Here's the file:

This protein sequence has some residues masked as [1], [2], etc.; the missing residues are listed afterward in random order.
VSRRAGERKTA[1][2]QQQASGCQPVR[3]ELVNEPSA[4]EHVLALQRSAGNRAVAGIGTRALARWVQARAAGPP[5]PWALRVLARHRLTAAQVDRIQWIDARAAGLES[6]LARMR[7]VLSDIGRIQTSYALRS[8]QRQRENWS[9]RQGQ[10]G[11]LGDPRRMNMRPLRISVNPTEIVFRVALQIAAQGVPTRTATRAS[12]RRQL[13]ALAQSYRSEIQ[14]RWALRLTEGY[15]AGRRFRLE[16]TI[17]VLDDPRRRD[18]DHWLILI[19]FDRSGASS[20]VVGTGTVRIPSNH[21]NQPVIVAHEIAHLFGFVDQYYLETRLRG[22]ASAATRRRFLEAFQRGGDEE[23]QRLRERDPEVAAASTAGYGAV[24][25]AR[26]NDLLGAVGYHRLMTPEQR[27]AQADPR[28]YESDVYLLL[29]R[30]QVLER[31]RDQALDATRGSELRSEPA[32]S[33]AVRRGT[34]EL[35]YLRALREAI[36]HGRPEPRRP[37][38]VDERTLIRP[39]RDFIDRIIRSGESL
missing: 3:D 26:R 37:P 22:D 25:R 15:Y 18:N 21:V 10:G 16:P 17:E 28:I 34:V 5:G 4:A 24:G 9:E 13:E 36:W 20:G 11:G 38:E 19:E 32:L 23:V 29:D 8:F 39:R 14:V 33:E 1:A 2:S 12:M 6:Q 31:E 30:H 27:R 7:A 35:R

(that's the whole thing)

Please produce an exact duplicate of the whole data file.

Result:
This protein sequence has some residues masked as [1], [2], etc.; the missing residues are listed afterward in random order.
VSRRAGERKTA[1][2]QQQASGCQPVR[3]ELVNEPSA[4]EHVLALQRSAGNRAVAGIGTRALARWVQARAAGPP[5]PWALRVLARHRLTAAQVDRIQWIDARAAGLES[6]LARMR[7]VLSDIGRIQTSYALRS[8]QRQRENWS[9]RQGQ[10]G[11]LGDPRRMNMRPLRISVNPTEIVFRVALQIAAQGVPTRTATRAS[12]RRQL[13]ALAQSYRSEIQ[14]RWALRLTEGY[15]AGRRFRLE[16]TI[17]VLDDPRRRD[18]DHWLILI[19]FDRSGASS[20]VVGTGTVRIPSNH[21]NQPVIVAHEIAHLFGFVDQYYLETRLRG[22]ASAATRRRFLEAFQRGGDEE[23]QRLRERDPEVAAASTAGYGAV[24][25]AR[26]NDLLGAVGYHRLMTPEQR[27]AQADPR[28]YESDVYLLL[29]R[30]QVLER[31]RDQALDATRGSELRSEPA[32]S[33]AVRRGT[34]EL[35]YLRALREAI[36]HGRPEPRRP[37][38]VDERTLIRP[39]RDFIDRIIRSGESL
missing: 3:D 26:R 37:P 22:D 25:R 15:Y 18:N 21:V 10:G 16:P 17:E 28:I 34:V 5:G 4:A 24:G 9:E 13:E 36:W 20:G 11:G 38:E 19:E 32:L 23:V 29:D 8:F 39:R 14:V 33:E 1:A 2:S 12:M 6:Q 31:E 30:H 27:R 7:A 35:R